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Frosted Dwarf Mountainpine BranchPine Tree Forest During Winter
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Frosted Dwarf Mountainpine Branch with Cones, Kalnu priede (Pinus mugo), Priedes (Pinus), Sarma, Čiekuri, Ziema

Frosted Dwarf Mountainpine Branch with Cones

Code: A-011-19-AM
Author: Ausma Melluma
Photo taken on January 22, 2019
FREE 1000 x 667 px
72 dpi
266 KB
XL 6000 x 4000 px
50.8 x 33.87 cm / 300 dpi
23.0 MB

Pinus mugo, known as creeping pinedwarf mountainpinemugo pine, mountain pinescrub mountain pine or Swiss mountain pine, is a species of conifer, native to high elevation habitats from southwestern to Central Europe.

Distribution
Pinus mugo is native to the Pyrenees, Alps, Erzgebirge, Carpathians, northern and central Apennines, and higher Balkan Peninsula mountains. It is usually found from 1,000–2,200 m (3,281–7,218 ft), occasionally as low as 200 m (656 ft) in the north of the range in Germany and Poland, and as high as 2,700 m (8,858 ft) in the south of the range in Bulgaria and the Pyrenees. Also in the Republic of Kosova it is found in the Bjeshkët e Nemuna National Park, in the region of the municipality of Peja and Istog.

Pinus mugo was planted in coastal Denmark for sand dune stabilization. It has naturalized and become invasive.

Subspecies
There are three subspecies:

  • Pinus mugo subsp. mugo — in the east and south of the range (southern & eastern Alps, Balkan Peninsula), a low, shrubby, often multi-stemmed plant to 3–6 m (10–20 ft) tall with symmetrical cones.
  • Pinus mugo subsp. uncinata — in the west and north of the range (from the Pyrenees northeast to Poland), a larger, usually single-stemmed tree to 20 m (66 ft) tall with asymmetrical cones (the scales are much thicker on one side of the cone than the other).
    Some botanists treat the western subspecies as a separate species, Pinus uncinata, others as only a variety, Pinus mugo var. rostrata. This subspecies in the Pyrenees marks the alpine tree line or timberline, the edge of the habitat at which trees are capable of growing.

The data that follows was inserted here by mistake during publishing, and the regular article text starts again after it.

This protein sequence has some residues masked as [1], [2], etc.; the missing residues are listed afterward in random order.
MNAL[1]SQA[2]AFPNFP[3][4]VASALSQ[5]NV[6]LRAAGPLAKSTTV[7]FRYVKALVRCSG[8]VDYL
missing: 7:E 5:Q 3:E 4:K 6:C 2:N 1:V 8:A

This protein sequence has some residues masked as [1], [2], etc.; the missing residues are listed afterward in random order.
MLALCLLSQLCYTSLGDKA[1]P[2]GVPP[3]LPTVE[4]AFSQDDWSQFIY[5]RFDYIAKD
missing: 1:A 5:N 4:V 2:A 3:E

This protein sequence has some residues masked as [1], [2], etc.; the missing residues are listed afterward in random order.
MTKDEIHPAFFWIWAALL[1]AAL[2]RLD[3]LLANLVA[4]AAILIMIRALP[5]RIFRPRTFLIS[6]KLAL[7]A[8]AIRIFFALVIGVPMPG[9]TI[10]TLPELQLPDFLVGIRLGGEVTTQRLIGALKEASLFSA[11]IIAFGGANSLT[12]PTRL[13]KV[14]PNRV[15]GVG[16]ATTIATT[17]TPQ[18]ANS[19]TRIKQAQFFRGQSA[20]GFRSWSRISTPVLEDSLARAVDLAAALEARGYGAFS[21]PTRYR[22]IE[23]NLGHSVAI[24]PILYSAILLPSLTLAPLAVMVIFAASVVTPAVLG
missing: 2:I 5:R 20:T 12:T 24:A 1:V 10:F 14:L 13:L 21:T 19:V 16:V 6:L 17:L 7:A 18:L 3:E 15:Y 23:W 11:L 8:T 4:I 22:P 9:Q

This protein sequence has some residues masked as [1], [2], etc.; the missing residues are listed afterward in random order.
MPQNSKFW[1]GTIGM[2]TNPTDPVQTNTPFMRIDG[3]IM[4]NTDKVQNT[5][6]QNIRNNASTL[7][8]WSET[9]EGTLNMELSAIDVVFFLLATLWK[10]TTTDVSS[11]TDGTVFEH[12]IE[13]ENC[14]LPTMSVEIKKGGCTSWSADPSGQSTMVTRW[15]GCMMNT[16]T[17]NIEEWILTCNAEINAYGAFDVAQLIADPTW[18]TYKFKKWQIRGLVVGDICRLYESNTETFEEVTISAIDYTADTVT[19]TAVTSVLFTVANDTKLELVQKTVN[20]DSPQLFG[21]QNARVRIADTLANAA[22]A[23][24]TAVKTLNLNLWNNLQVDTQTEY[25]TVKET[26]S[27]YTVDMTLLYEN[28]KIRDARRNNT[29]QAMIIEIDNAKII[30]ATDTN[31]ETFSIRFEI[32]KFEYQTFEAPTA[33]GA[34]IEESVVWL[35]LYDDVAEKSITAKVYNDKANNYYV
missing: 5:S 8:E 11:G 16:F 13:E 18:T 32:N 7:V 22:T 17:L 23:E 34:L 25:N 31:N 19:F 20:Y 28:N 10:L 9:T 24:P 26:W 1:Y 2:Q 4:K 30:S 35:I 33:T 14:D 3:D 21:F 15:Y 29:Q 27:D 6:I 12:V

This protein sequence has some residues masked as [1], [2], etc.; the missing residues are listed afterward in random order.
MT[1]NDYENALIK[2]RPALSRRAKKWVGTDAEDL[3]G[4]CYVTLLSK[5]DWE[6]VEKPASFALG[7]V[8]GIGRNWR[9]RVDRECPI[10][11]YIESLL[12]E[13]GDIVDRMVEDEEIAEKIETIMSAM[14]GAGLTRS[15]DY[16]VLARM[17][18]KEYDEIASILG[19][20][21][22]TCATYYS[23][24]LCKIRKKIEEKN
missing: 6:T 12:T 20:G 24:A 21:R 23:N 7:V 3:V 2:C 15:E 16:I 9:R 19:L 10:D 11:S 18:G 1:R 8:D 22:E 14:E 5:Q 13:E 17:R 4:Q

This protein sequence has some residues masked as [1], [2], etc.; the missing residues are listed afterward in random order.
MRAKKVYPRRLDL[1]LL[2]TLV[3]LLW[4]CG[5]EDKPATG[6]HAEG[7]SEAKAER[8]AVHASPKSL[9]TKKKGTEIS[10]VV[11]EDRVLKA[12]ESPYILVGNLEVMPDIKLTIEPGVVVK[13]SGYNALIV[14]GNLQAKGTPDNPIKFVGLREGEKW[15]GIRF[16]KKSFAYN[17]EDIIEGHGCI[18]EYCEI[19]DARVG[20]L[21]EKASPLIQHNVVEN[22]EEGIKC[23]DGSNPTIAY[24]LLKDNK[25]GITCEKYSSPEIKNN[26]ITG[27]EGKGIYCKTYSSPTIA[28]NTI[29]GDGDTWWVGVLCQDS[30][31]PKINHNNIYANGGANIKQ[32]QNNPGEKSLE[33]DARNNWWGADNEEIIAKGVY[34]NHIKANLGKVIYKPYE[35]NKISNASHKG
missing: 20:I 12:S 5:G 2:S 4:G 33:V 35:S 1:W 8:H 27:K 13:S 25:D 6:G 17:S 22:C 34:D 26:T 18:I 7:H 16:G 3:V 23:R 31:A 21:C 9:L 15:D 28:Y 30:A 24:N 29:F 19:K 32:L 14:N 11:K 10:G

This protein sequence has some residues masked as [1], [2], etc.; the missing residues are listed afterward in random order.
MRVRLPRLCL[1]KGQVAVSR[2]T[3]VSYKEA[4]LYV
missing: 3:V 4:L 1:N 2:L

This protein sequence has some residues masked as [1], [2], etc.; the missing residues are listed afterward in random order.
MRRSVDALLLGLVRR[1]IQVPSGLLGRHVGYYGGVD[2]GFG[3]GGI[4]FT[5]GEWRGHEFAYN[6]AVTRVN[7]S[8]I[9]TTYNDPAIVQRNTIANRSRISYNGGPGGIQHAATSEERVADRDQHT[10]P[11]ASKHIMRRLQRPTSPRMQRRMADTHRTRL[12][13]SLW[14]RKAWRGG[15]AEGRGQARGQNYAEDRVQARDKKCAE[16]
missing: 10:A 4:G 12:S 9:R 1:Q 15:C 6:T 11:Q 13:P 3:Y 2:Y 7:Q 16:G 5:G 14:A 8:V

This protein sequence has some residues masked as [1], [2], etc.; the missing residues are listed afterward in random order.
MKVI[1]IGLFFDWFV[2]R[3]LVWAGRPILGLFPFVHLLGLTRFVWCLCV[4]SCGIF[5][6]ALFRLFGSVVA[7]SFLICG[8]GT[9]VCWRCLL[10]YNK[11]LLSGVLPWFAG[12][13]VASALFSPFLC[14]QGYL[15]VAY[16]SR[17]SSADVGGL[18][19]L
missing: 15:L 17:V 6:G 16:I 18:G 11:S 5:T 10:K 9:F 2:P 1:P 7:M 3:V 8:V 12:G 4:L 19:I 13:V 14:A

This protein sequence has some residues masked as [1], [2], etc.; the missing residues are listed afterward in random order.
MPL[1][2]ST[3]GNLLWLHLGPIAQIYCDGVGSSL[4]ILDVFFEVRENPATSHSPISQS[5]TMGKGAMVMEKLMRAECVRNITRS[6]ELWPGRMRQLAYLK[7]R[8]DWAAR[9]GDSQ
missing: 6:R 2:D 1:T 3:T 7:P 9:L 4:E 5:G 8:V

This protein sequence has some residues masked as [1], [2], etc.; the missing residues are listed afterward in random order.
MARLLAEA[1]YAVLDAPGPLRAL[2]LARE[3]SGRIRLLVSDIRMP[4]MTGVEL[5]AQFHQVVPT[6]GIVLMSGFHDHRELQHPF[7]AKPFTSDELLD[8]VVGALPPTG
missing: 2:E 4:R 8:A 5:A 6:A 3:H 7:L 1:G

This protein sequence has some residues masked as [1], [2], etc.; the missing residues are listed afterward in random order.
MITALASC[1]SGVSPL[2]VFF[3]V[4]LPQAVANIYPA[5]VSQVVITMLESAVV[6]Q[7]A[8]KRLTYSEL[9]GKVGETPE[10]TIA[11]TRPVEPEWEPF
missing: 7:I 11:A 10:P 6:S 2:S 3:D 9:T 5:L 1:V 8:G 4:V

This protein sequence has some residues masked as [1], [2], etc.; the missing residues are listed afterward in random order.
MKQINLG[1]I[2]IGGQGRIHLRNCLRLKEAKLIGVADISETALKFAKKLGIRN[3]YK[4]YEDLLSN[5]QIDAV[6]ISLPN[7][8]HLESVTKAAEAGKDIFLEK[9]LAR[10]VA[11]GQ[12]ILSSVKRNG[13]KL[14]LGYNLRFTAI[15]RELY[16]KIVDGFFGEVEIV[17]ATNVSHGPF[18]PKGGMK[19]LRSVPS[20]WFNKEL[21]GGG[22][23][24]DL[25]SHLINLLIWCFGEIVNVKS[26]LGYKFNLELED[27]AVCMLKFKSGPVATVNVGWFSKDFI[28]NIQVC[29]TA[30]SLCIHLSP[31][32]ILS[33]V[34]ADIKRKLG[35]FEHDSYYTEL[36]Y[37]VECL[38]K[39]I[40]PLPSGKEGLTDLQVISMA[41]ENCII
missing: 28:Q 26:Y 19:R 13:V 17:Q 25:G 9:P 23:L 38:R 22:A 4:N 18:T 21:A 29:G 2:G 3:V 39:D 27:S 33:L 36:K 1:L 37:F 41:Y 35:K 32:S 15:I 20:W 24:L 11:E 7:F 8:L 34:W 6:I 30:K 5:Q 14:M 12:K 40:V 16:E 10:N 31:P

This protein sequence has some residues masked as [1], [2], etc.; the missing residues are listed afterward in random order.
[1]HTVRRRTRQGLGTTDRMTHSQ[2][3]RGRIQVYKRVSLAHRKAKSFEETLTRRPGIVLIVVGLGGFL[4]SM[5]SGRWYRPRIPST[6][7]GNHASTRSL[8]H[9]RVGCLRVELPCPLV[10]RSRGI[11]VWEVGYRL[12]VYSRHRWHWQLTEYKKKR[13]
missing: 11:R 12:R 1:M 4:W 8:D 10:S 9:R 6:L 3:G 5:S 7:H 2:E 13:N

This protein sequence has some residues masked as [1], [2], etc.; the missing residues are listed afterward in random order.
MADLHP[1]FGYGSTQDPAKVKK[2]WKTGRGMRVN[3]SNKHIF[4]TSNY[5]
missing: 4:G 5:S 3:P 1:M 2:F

• Pinus mugo subsp. rotundata — hybrid subspecies, of the two subspecies above that intergrade extensively in the western Alps and northern Carpathians.

Both subspecies have similar foliage, with dark green leaves ("needles") in pairs, 3–7 cm (1.2–2.8 in) long.

The cones are nut-brown, 2.5–5.5 cm (0.98–2.17 in) long: and in subsp. mugo are symmetrical, thin-scaled and matt textured; and in subsp. uncinata are asymmetrical with thick scales on the upper side of the cone, thin on the lower side, and glossy textured.

An old name for the species Pinus montana is still occasionally seen, and a typographical error "mugho" (first made in a prominent 18th century encyclopedia) is still repeated surprisingly often.

Culinary use
A recent trend is the increase in use of the mugo pine in cooking. Buds and young cones are harvested from the wild in the spring and left to dry in the sun over the summer and into the fall. The cones and buds gradually drip syrup, which is then boiled down to a concentrate and combined with sugar to make pine syrup. Menus also use the terms "pinecone syrup" or "pine cone syrup" to refer to this ingredient.
en.wikipedia.org

Frosted Dwarf Mountainpine Branch with Cones

Code: A-011-19-AM
Author: Ausma Melluma
Photo taken on January 22, 2019
FREE 1000 x 667 px
72 dpi
266 KB
XL 6000 x 4000 px
50.8 x 33.87 cm / 300 dpi
23.0 MB
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